• One (or more) of the following signs or symptoms developing during, or shortly after, alcohol (ethanol) use:
        • Slurred speech
        • Incoordination
        • Unsteady gait
        • Nystagmus
        • Impairment in attention or memory
        • Stupor or coma
      • Signs and symptoms are not attributable to another medical condition and are not better explained by another mental disorder, including intoxication with another substance

    Differential Diagnosis

    Most common

    • Ethylene glycol toxicity r16r21c112d3
      • Results from ingestion of products containing ethylene glycol (eg, antifreeze, brake fluid, radiator coolant, deicing solution)
      • Presentation is often similar with signs of altered mental status, nystagmus, ataxia, slurred speech, euphoria, vomiting, and increased osmolal gap
      • Ethylene glycol is odorless; patients presenting with acute ethanol ingestion usually present with distinct breath odor
      • Severe metabolic acidosis with increased anion gap suggests ethylene glycol ingestion rather than isolated ethanol ingestion; ethanol may cause mild-moderate acidosis, but a severe increased anion gap metabolic acidosis is not typical
      • Crystalluria and hypocalcemia commonly develop over time in patients with ethylene glycol toxicity; renal failure may result and suggests ethylene glycol ingestion rather than isolated ethanol ingestion
      • Diagnosis is typically based on a high index of suspicion with proper interpretation of adjunct laboratory diagnostics (eg, presentation consistent with alcohol intoxication, increased osmolal gap, severe increased anion gap metabolic acidosis, crystalluria, hypocalcemia, absence of detectable serum ethanol concentration) and improvement with proper treatment (eg, antidote fomepizole)
      • Serum ethylene glycol concentration confirms diagnosis but is of limited use given need for reference laboratory testing (lengthy turnaround time)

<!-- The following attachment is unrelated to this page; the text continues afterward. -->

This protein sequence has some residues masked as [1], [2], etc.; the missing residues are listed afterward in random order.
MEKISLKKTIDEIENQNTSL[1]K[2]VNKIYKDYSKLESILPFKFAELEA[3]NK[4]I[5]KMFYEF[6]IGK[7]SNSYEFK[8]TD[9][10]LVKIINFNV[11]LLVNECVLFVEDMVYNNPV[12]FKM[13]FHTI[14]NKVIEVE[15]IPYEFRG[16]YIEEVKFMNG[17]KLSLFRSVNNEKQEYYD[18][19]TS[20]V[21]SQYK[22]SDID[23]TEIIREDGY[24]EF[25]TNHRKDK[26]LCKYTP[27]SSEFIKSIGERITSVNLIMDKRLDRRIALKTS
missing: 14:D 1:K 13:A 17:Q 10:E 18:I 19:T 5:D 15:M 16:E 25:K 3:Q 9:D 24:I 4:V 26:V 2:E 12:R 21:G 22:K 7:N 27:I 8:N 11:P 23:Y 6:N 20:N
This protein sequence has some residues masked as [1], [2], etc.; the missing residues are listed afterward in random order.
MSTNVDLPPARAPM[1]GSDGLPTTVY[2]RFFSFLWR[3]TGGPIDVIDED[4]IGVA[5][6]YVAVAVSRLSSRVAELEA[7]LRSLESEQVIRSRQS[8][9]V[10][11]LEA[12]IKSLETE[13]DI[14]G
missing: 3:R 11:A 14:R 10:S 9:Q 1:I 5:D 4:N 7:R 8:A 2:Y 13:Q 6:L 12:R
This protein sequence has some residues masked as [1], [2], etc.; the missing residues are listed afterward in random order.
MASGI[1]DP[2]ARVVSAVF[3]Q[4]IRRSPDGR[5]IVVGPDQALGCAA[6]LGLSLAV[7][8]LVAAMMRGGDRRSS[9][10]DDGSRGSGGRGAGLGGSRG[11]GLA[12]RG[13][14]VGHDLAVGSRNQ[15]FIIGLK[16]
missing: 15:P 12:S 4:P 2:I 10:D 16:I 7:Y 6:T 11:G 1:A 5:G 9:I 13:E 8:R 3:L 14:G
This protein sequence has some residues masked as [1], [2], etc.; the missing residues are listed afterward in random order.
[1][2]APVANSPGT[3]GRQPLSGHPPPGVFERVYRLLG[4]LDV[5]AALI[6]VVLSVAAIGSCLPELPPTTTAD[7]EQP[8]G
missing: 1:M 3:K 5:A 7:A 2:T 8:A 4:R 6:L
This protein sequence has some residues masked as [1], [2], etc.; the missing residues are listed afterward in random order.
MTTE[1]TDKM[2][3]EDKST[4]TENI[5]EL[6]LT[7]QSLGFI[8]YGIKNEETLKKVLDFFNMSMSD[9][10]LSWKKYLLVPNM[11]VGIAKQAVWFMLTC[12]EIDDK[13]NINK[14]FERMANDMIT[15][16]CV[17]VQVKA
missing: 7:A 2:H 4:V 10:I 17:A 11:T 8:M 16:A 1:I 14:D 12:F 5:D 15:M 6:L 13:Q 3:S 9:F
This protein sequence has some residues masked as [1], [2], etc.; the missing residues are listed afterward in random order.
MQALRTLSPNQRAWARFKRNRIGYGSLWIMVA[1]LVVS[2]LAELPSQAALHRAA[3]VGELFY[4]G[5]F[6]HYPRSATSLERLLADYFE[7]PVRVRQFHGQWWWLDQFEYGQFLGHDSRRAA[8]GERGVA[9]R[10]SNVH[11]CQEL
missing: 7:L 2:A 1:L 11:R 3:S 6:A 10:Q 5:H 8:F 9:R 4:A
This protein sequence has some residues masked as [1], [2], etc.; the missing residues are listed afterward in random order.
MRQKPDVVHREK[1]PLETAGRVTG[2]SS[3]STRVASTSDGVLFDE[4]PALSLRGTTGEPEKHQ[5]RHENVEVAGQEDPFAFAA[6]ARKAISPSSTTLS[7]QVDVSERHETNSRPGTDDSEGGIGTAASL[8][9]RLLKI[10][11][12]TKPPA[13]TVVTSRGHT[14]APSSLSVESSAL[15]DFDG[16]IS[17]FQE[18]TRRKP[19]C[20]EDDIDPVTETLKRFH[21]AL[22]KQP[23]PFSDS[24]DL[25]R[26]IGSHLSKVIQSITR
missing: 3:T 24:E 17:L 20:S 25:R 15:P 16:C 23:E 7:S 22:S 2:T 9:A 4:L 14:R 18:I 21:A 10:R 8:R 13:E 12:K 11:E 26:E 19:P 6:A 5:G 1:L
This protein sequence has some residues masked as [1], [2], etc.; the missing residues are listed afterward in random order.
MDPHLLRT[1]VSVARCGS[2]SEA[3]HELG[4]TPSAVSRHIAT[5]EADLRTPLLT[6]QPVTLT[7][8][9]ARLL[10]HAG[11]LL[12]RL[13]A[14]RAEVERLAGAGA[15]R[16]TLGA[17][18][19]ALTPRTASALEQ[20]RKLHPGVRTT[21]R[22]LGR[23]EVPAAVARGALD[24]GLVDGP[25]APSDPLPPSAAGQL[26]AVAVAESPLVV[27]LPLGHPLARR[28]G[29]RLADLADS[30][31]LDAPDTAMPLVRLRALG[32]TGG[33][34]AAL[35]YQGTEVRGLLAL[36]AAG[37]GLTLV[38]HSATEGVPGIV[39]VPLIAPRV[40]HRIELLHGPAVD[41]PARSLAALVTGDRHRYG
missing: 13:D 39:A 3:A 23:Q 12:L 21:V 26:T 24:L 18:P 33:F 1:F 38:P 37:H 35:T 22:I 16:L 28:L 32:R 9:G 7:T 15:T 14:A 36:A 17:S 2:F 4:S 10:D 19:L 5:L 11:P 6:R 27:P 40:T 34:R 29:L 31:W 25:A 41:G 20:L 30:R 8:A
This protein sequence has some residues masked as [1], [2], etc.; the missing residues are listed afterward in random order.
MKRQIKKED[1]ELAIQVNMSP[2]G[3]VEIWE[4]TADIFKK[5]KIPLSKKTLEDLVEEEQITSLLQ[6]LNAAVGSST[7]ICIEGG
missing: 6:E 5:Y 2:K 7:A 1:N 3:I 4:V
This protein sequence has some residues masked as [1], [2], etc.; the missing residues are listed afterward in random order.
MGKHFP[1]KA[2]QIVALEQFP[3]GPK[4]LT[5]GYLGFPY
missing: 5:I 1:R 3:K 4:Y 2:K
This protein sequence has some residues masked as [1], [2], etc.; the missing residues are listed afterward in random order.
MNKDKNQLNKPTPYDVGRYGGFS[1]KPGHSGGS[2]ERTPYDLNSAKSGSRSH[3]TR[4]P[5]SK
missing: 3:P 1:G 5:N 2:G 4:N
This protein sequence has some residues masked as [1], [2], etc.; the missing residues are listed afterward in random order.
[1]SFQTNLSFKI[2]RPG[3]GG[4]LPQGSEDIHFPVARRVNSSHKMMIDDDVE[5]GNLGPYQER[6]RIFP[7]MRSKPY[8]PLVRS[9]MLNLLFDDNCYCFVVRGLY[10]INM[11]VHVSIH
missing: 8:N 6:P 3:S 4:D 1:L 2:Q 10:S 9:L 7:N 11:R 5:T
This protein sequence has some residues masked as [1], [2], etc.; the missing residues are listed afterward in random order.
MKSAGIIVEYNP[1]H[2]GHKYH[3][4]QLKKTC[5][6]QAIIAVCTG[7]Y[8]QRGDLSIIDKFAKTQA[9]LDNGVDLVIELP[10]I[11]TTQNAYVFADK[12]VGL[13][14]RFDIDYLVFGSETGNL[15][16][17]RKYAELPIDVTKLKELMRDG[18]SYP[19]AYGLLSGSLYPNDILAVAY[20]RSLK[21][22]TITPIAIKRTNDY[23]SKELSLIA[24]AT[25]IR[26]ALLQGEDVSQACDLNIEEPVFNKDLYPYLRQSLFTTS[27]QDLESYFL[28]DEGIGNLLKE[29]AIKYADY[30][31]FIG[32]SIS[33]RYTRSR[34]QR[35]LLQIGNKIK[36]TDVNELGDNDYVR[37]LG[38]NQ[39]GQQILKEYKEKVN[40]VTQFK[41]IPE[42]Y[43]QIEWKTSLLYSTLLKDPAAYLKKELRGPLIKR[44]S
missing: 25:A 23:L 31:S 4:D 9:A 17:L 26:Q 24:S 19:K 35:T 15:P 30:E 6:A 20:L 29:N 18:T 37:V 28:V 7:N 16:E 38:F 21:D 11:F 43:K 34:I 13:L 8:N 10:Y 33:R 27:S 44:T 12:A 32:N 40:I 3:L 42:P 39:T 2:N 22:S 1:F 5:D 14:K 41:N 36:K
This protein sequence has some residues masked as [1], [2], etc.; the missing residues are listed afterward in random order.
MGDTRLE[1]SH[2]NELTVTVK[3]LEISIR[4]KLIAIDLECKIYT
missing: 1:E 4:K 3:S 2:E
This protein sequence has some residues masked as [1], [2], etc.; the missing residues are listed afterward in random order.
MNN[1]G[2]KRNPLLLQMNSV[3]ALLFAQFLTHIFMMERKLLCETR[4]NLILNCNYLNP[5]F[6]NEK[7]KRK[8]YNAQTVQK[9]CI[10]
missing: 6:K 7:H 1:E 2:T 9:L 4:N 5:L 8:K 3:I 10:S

• Methanol toxicity r16r22c113
      • Results from ingestion of methanol-containing products (eg, denatured alcohol, automotive fluids, embalming fluids, paints, varnishes, wood stains, lacquer, paint thinner)
      • Presentation is often similar with signs of altered mental status, nystagmus, ataxia, slurred speech, euphoria, vomiting, and increased osmolal gap
      • Methanol ingestion may produce an odor on breath that is similar to that of ethanol but fainter (unreliable sign)
      • Characteristically toxicity results in prominent, latent (after 6-30 hours) ocular symptoms including visual impairment, altered color perception, snowfield vision, and possibly blindness r16
      • Diagnosis is typically based on a high index of suspicion with proper interpretation of adjunct laboratory diagnostics (eg, presentation consistent with alcohol intoxication, increased osmolal gap, severe increased anion gap metabolic acidosis, prominent ocular findings, absence of detectable serum ethanol concentration) and improvement with proper treatment (eg, antidote fomepizole)
      • Serum methanol concentration confirms diagnosis but is of limited use given need for reference laboratory testing (lengthy turnaround time)
    • Isopropyl alcohol toxicity r23r24c114
      • Isopropyl alcohol (isopropanol) is the common solvent in household rubbing alcohol
      • Initial manifestations can mimic those of ethanol toxicity with inebriation, vomiting, central nervous system depression, and hyperosmolarity (ie, increased osmolal gap); notably, development of acidosis is absent in isolated isopropyl alcohol ingestion
      • Clinical clues to isopropyl alcohol intoxication are fruity breath odor (ketones) with substantial ketonemia and ketonuria without acidemia; elevated blood and urine acetone concentrations (ie, strong positive nitroprusside reaction) without elevation of β-hydroxybutyrate levels is characteristic
      • Very high acetone concentrations can falsely elevate serum creatinine level (whereas BUN level remains within reference range) and result in false-positive ethanol breath test result
      • Serum isopropanol concentration confirms diagnosis but is of limited utility given need for reference laboratory testing (lengthy turnaround time); management parallels that of acute ethanol ingestion
    • Benzodiazepine toxicity c115
      • Presentation is practically identical to that of acute ethanol toxicity (eg, central nervous system depression, slurred speech, ataxia)